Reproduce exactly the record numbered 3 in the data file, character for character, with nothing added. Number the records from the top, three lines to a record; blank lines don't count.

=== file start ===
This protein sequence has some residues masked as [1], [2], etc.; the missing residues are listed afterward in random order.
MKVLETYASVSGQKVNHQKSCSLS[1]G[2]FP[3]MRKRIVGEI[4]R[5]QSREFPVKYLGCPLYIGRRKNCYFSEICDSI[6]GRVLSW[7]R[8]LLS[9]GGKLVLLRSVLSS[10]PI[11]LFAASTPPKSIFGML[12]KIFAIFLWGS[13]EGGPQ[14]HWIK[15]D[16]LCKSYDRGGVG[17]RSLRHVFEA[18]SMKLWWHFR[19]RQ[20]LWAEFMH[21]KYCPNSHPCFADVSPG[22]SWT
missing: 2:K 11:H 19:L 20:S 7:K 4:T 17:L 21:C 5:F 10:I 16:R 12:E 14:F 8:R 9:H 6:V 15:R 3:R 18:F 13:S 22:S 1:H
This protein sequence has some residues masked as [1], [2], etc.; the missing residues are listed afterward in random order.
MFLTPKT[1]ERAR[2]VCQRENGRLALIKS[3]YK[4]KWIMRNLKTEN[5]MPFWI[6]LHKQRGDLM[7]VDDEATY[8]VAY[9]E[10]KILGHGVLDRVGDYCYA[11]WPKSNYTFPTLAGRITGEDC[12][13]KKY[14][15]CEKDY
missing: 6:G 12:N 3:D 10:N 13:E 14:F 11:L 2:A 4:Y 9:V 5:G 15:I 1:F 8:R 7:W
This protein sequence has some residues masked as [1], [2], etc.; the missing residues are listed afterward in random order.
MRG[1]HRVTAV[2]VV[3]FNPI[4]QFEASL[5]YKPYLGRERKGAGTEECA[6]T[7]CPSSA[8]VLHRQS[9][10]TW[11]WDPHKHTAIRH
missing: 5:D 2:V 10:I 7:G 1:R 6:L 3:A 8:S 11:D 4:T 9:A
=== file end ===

This protein sequence has some residues masked as [1], [2], etc.; the missing residues are listed afterward in random order.
MRG[1]HRVTAV[2]VV[3]FNPI[4]QFEASL[5]YKPYLGRERKGAGTEECA[6]T[7]CPSSA[8]VLHRQS[9][10]TW[11]WDPHKHTAIRH
missing: 5:D 2:V 10:I 7:G 1:R 6:L 3:A 8:S 11:D 4:T 9:A